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Meaty Three-Bean Chili

If you find yourself being invited to my house in the woods, prepare yourself for some leaf raking and my chili afterwards.

You can serve in whatever manner you want I prefer it with a handful of tortilla chips, a slice of lime and a dollop of sour cream on mine.

I live in a very wooded area so that means that this time of year we are raking every spare moment we have at home. We often enlist the help of friends and family to help us and I bribe them with a nice, warm dinner.

I make chili often but I never seem to make it the same way twice. I experiment with flavors, the spice level and different meats. Every cook has their own ‘secret’ recipe and mine is not a secret but it is somewhat of a mystery.

It seems I never measure the ingredients and I have never written it down. So this time I was careful to make note of it all just to be sure.

Next time we have a nice warm weekend and I invite you over with the caveat that you wear old clothes, it would be safe to assume that you will be put to work. I will feed you well, though!

Meaty Three-Bean Chili


  • Olive oil
  • 2 small onions, diced
  • 2 celery stalks, diced
  • 3 to 4 cloves of garlic, minced
  • 1 1/2 pounds of tri-tip or stew beef, small pieces
  • 2 pounds of ground sirloin
  • 1 small can of tomato paste
  • 1 12-ounce lime flavored light beer
  • 2 28-ounce cans of crushed tomatoes, and water to rinse them into the pot
  • 1 can of low sodium beef broth
  • 3 cans of beans of your choice, rinsed and drained
  • 1/2 Hungarian paprika
  • 1 1/2 teaspoon oregano
  • 2 tablespoons cumin
  • 1/2 to 1 teaspoon of crushed red pepper flakes
  • 1/2 teaspoon unsweetened cocoa powder
  • 1/2 teaspoon cinnamon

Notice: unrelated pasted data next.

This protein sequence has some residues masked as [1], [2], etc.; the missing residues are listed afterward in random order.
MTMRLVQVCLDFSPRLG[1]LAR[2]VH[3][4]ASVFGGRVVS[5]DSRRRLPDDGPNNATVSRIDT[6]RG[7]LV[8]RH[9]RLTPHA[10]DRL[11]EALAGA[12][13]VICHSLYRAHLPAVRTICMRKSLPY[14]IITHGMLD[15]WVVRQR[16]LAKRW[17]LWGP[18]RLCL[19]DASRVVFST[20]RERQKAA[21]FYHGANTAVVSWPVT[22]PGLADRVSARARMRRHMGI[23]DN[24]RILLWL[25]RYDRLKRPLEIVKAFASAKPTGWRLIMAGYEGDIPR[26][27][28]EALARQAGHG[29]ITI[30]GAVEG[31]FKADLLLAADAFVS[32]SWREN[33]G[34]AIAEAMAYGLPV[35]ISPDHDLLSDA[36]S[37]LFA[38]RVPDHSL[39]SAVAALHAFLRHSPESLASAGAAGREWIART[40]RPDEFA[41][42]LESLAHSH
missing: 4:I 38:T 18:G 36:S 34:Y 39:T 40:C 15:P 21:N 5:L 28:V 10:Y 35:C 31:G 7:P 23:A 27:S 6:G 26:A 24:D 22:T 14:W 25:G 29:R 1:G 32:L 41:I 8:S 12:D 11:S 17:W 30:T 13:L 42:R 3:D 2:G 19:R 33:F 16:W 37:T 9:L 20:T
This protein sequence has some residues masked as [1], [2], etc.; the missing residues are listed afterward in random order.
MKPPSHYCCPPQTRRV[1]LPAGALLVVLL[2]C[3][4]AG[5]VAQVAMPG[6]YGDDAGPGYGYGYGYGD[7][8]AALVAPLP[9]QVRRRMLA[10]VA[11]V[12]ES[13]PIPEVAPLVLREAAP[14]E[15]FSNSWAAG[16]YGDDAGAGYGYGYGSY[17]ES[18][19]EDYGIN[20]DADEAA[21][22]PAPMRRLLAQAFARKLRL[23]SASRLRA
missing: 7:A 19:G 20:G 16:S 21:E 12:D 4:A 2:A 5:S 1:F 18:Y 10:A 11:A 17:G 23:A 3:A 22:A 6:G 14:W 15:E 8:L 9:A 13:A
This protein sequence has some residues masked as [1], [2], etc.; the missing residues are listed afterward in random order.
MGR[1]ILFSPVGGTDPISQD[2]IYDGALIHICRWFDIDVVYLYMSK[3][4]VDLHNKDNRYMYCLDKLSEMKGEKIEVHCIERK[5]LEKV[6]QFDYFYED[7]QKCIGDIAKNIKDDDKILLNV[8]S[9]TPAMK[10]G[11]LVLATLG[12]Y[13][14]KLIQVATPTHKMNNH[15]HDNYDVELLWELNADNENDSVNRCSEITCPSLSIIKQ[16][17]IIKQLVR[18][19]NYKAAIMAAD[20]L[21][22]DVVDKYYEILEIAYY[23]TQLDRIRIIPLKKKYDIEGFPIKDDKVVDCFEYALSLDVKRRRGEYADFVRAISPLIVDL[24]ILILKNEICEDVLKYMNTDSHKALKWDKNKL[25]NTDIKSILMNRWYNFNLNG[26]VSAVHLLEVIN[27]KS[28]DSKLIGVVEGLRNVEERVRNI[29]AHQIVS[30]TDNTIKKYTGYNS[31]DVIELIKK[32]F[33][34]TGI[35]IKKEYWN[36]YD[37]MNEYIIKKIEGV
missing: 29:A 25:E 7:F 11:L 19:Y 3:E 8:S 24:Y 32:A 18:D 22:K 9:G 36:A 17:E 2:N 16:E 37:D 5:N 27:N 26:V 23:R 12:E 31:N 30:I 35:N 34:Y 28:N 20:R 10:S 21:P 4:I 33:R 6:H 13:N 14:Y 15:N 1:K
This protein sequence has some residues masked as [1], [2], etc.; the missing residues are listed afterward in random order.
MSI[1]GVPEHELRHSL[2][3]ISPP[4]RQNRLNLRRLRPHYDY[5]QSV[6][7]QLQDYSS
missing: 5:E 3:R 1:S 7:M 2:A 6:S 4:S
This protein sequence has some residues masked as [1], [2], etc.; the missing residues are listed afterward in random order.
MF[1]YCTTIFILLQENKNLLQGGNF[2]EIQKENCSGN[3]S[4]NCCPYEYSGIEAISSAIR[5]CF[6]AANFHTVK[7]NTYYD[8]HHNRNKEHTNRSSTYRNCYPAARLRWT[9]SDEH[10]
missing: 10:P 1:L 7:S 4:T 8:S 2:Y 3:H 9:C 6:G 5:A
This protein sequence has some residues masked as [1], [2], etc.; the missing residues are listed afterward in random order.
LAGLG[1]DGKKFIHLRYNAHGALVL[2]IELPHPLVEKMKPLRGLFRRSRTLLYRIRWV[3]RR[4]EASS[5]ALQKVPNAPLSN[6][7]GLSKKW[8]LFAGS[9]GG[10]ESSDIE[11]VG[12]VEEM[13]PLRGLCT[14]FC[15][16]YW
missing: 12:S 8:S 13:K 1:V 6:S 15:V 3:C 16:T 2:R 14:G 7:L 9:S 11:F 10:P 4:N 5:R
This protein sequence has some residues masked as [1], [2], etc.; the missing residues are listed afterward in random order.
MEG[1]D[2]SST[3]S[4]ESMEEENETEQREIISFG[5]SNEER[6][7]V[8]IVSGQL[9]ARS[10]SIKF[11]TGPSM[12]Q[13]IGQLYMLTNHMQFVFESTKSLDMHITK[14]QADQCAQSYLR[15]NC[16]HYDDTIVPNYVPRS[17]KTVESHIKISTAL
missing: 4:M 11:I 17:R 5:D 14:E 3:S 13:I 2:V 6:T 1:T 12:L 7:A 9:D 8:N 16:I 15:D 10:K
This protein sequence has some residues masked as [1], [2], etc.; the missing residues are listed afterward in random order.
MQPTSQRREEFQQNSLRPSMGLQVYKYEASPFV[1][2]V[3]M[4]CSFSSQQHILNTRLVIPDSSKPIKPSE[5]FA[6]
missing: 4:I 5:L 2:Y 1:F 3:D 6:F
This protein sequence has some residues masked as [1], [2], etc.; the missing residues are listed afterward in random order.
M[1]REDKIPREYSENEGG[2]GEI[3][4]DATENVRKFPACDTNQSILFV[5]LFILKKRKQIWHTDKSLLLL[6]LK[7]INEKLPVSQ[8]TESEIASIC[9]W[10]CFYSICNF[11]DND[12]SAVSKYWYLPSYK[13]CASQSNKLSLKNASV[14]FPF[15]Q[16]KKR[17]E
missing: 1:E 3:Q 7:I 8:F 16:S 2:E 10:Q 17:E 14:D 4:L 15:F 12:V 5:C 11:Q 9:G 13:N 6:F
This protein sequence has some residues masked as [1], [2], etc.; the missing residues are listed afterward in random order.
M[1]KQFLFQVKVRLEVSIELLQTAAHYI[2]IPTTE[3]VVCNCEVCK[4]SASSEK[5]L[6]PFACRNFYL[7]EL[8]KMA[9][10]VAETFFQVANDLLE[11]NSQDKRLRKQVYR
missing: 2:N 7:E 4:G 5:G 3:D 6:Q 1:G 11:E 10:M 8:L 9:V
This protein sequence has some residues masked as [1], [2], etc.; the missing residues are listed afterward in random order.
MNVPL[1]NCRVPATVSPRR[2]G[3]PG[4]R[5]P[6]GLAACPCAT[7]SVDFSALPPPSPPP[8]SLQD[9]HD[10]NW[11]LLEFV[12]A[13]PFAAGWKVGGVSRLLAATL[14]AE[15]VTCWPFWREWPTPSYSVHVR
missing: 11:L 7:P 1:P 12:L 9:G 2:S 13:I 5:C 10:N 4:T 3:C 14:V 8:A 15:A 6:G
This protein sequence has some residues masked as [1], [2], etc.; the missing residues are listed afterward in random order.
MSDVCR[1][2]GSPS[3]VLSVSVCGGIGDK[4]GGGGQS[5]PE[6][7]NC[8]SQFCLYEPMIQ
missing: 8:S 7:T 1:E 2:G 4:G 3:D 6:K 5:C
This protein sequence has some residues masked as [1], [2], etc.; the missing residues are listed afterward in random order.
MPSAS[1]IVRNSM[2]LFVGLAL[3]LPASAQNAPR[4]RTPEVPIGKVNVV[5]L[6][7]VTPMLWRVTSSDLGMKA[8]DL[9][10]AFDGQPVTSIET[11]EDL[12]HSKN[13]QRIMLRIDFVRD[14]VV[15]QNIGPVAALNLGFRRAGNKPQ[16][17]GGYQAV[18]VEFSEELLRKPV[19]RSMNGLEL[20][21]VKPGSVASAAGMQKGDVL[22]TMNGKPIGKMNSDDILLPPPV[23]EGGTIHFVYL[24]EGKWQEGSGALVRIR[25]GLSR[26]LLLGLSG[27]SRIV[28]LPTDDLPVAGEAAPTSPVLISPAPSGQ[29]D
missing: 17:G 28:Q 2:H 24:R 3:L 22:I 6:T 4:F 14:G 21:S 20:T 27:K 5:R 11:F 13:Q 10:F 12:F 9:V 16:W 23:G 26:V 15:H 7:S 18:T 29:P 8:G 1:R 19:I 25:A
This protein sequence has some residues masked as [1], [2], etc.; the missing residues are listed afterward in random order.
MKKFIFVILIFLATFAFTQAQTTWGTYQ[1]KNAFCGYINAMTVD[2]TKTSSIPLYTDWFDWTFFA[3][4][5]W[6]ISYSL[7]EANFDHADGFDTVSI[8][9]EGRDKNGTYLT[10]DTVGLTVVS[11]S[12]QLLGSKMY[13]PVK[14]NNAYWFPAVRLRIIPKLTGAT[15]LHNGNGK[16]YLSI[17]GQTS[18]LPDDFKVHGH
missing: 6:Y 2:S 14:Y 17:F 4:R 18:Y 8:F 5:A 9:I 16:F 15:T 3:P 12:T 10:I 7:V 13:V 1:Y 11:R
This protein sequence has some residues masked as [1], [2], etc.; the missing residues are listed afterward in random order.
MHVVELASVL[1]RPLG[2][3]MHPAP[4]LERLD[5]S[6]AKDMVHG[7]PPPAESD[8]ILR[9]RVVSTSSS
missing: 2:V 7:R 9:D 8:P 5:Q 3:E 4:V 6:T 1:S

• Salt and Pepper to taste

Cooking Directions

  1. In a very large pot add the olive oil and set the heat to medium.
  2. Add the onions, garlic and celery with a pinch of salt to 'sweat' them. When they’re translucent and tender (about 3 minutes) add the meat and cook until browned.
  3. Add the rinsed beans. I like to then add all of my spices, then all of my liquids.
  4. If it seems thick then either: add 6 ounces of beer, a bit of water or just a few ounces more of tomato sauce. This is personal preference. Some like it soupy and some like it thick.
  5. Cover the pot and simmer on low for at least two hours and no more than six.
  6. Make sure to keep an eye on the thickness and add more liquid as needed.
  7. Taste before serving to check the spice level.
  8. Add more cumin, paprika, chili powder or red pepper flakes if you like more spice. You will be amazed at what the lime beer, cinnamon and cocoa bring to the dish.

Heather Tallman

Heather Tallman is a Bloomington native, freelance writer and mother to 2 busy boys. She is also a food writer for her local newspaper as well as the creator of Basilmomma, a cooking blog. She writes about her culinary hits and misses and all of the life that goes along with it. Her goal is to create fast, fresh and family-friendly meals that teach her children and others that creating meals from farm to table is not only attainable but easier than you think.

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